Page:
With the safety car initially picking up Vettel rather than Button, six laps would be spent under caution getting both the track clear and the field into order. Button still led Vettel, but the early stoppers' strong pace on new medium compound tyres meant that Massa, Kubica and Raikkonen were back up to third, fourth and fifth, ahead of the delayed Rosberg.
Button kept the lead at the restart despite flat-spotting a tyre at the final corner as he tried to make a break, with Massa not close enough to use his KERS to attack the leaders. Further back, Piquet pounced on Rosberg on the outside into Turn 1, only for his car to snap into a spin as he braked, oscillating luridly in front of the Williams before sliding deep into the gravel.
The looming cloud for Button and Vettel was that they still had to lose the super-softs that had proved so desperately slow for others earlier on - and now they no longer had a 30s cushion over the pack, and their leading pursuers had already got their super-soft stint out of the way.
However the Ferrari challenge swiftly accounted for itself: Massa had been switched to a three-stop strategy and had to come in again on lap 31, which was too soon to build a gap over those behind. He fell to 14th and retired with handling problems, traced to a broken nose support, soon after. Raikkonen spun into the wall at Turn 9 shortly after his final pitstop, smashing his front wing, and ultimately dropped out with a differential failure when running last.
"This was definitely not a start worthy of Ferrari, from any point of view," team boss Stefano Domenicali admitted.
But Kubica was a much greater threat. He set a new fastest lap as he hunted down Vettel before making his last stop on lap 39, and although Vettel and Button ran six and eight laps further respectively, Kubica's relentless pace after his stop kept them in his sights.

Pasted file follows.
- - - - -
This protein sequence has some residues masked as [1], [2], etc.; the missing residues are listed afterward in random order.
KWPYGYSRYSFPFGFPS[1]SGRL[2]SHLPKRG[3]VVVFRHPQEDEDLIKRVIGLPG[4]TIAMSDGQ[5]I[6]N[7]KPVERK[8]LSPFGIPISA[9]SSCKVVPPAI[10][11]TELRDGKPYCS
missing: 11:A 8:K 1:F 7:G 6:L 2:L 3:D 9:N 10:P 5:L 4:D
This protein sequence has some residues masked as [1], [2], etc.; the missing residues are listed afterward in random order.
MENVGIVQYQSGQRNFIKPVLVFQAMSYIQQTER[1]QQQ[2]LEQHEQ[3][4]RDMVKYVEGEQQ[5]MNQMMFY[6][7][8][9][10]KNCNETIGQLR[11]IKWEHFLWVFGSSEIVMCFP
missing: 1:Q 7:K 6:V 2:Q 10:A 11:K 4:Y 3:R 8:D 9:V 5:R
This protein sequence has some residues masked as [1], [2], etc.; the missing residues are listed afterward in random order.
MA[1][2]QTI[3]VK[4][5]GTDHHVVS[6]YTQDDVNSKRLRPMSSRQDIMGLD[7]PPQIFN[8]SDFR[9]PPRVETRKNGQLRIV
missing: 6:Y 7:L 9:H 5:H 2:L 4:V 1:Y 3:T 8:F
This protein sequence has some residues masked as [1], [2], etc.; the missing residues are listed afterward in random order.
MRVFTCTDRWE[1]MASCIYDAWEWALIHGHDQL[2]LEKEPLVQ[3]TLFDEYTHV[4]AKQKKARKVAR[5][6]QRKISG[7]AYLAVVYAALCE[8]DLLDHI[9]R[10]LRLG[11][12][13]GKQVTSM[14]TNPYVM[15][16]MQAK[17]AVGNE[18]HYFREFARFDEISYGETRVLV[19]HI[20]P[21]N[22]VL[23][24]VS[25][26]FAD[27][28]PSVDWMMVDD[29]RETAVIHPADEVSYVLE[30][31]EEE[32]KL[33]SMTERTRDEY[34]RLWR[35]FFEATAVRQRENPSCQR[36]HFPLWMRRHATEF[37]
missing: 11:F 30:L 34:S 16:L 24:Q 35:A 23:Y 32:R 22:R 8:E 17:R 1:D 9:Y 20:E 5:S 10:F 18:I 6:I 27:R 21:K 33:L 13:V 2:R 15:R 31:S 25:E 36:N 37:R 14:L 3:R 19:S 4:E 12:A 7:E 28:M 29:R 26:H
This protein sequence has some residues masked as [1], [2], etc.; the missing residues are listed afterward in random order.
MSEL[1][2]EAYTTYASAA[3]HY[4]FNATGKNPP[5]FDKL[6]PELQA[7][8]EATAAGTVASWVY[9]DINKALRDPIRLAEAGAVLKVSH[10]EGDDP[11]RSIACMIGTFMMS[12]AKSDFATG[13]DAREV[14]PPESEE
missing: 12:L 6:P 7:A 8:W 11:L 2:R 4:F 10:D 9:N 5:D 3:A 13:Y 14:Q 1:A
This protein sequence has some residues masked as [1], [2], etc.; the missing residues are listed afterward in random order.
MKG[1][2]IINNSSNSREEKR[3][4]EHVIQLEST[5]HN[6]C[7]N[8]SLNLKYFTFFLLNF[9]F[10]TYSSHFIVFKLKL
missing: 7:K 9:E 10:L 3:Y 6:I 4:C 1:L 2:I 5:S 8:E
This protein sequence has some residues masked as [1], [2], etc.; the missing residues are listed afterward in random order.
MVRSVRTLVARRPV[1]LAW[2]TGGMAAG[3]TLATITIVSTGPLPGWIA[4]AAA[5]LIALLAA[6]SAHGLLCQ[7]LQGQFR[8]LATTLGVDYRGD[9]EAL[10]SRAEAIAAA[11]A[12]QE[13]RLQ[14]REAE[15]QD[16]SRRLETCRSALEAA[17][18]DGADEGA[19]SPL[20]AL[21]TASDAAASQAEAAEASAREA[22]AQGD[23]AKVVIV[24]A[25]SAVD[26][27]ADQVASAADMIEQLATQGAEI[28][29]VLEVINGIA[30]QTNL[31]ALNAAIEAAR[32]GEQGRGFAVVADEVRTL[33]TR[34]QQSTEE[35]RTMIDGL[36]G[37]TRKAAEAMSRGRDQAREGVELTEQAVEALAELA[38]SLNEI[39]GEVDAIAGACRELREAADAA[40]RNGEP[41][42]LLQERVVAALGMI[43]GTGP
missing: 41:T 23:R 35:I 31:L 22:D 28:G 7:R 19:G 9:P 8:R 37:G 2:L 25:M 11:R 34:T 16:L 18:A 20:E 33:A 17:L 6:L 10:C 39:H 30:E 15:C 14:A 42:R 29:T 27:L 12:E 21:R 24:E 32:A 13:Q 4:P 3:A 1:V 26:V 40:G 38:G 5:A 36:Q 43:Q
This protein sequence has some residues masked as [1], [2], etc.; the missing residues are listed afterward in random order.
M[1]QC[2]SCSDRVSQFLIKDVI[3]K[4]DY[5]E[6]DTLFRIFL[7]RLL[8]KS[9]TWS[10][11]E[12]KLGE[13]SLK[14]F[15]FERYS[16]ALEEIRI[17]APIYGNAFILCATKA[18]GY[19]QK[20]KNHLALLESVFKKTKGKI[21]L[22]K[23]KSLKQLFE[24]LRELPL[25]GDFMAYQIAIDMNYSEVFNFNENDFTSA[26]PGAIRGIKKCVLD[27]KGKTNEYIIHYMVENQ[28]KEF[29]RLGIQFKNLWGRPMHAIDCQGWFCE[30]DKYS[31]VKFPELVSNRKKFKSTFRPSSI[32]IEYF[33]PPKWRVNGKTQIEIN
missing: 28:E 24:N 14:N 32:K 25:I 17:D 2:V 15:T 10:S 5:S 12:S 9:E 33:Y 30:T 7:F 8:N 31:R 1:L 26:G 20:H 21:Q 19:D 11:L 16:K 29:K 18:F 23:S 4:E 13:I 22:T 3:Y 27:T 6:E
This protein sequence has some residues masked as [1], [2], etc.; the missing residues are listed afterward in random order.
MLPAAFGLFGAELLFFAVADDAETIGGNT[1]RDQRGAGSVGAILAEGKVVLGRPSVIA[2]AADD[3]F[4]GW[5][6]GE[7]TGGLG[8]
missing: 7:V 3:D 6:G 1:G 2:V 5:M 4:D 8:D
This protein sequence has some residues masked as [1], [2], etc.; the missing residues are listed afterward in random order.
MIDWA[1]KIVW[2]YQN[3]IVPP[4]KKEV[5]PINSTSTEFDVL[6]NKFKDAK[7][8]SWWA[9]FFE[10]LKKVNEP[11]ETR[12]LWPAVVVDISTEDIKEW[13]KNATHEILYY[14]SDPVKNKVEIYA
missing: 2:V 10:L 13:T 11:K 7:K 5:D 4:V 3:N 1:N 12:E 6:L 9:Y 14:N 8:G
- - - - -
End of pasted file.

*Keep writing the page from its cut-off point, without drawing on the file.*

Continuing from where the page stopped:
He was helped by a poor stop for Button, caused by the Briton parking in second rather than first gear and causing delays for the mechanics, which meant that with all the stops complete and six laps to go, Button led Vettel by just 2s and Kubica by only 4s - with the BMW driver revelling in his grip advantage as he homed in on his targets.
With three laps to go, Vettel had a scruffy run through Turn 1, allowing Kubica to charge down his outside at Turn 3. Vettel tried to hang on, but succeeded only in tapping the BMW into a half spin that ended with the two cars entangled mid-corner. They continued, then both slammed into the wall on the next straight as their broken machines cried enough.
Sebastian Vettel (Red Bull RB5 Renault) and Robert Kubica (BMW Sauber F1.09) clash at the end of the race © LAT
"It's difficult to say who is at fault," said Kubica. "I think he was a bit optimistic. If that was the last corner of the last lap it's OK, but in the first race it's important to score points."
Vettel, who was fined and given a grid penalty for Sepang, described it as a "stupid racing accident" and gave a fulsome apology to both his team and BMW, which was certain it had lost a potential victory. Button wasn't so sure, though.
"I actually wasn't worried," he said. "I was purposely driving very slowly to the pace I thought we could do to look after the tyres."
The crash left debris everywhere and prompted a safety car finish - and a surprise Brawn one-two after all, for Barrichello had gained ground with a long second stint and a fresh front wing, then passed Rosberg for fourth as the Williams floundered on super-softs five laps from the end. That became second thanks to the destruction ahead.
"A millisecond after the start, I never really thought we could have imagined finishing first and second," he admitted. "It was a tough afternoon but I had a lot of adventure there."
Third was an even greater shock. Rosberg's plight became so great that he was passed by both Toyotas, Hamilton and Alonso within three laps. That meant Trulli mounted the podium after starting last - although he would later have to hand that trophy to Hamilton when he was adjudged to have passed the McLaren during the safety car period. Toyota lodged an appeal against the consequence 25s penalty and demotion to 12th, Trulli having been under the impression that Hamilton was in trouble and waving him past.